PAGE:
Moreover, over the course of four years, Sandres has consistently refused to cooperate with either the district court or ORM. She refused to accept any of the many dates ORM gave for her deposition and, even when a date was selected, she refused to agree upon a location. She additionally failed to participate in an important scheduling conference call without explanation. Nonetheless, she vigorously continued to seek the discovery she desired, filing a multitude of motions and appeals. Thus, the district court was fully justified in finding that Sandres acted in bad faith and had a clear record of contumacious conduct.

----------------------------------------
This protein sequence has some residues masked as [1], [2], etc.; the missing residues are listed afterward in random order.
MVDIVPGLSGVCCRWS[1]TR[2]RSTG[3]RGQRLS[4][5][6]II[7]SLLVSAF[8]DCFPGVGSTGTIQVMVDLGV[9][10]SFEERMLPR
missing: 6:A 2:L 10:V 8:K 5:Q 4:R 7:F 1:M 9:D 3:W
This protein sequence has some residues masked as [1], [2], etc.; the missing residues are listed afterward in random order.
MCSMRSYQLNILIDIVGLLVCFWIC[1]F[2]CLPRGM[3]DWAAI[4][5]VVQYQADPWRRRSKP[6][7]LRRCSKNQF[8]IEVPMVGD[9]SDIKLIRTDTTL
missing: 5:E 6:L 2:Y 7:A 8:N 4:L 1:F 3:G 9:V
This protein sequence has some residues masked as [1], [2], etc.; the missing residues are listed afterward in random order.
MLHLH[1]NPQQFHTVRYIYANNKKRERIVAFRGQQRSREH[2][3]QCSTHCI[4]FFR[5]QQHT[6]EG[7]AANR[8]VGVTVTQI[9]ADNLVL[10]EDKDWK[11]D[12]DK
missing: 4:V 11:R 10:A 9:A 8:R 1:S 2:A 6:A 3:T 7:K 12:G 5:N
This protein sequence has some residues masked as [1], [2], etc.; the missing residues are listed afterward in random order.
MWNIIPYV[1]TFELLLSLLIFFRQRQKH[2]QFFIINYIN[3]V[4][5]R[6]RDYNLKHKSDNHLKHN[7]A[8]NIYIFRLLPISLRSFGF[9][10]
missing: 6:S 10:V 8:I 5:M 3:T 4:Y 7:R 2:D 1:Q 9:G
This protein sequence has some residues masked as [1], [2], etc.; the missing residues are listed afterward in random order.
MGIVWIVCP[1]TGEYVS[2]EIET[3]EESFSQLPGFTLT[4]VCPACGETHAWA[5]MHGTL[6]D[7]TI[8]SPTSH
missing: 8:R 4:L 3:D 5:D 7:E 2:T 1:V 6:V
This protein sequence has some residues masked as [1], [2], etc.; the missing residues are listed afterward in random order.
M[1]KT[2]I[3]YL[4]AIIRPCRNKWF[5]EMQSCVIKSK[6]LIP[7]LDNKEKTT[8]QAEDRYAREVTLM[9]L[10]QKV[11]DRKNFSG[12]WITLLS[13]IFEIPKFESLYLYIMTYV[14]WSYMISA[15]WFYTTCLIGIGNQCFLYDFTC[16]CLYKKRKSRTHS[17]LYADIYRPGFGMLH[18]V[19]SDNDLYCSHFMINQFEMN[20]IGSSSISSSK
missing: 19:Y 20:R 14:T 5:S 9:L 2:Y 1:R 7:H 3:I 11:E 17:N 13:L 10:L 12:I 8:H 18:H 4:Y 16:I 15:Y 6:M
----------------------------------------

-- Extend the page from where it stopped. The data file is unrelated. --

As Sandres was proceeding pro se, her refusals to follow the orders of the district court and the magistrate judge are attributable only to her. In addition, those refusals have caused substantial prejudice to the defendant. ORM has faced four lawsuits from Sandres over the past six years and has been unable to resolve them, in part because Sandres has refused to allow it to obtain the discovery that it needs. Indeed, the magistrate judge specifically found in June 2012 that Sandres's deposition was the primary impediment to moving forward. Despite multiple efforts by ORM and warnings by the district court, that impediment remained by November of that year.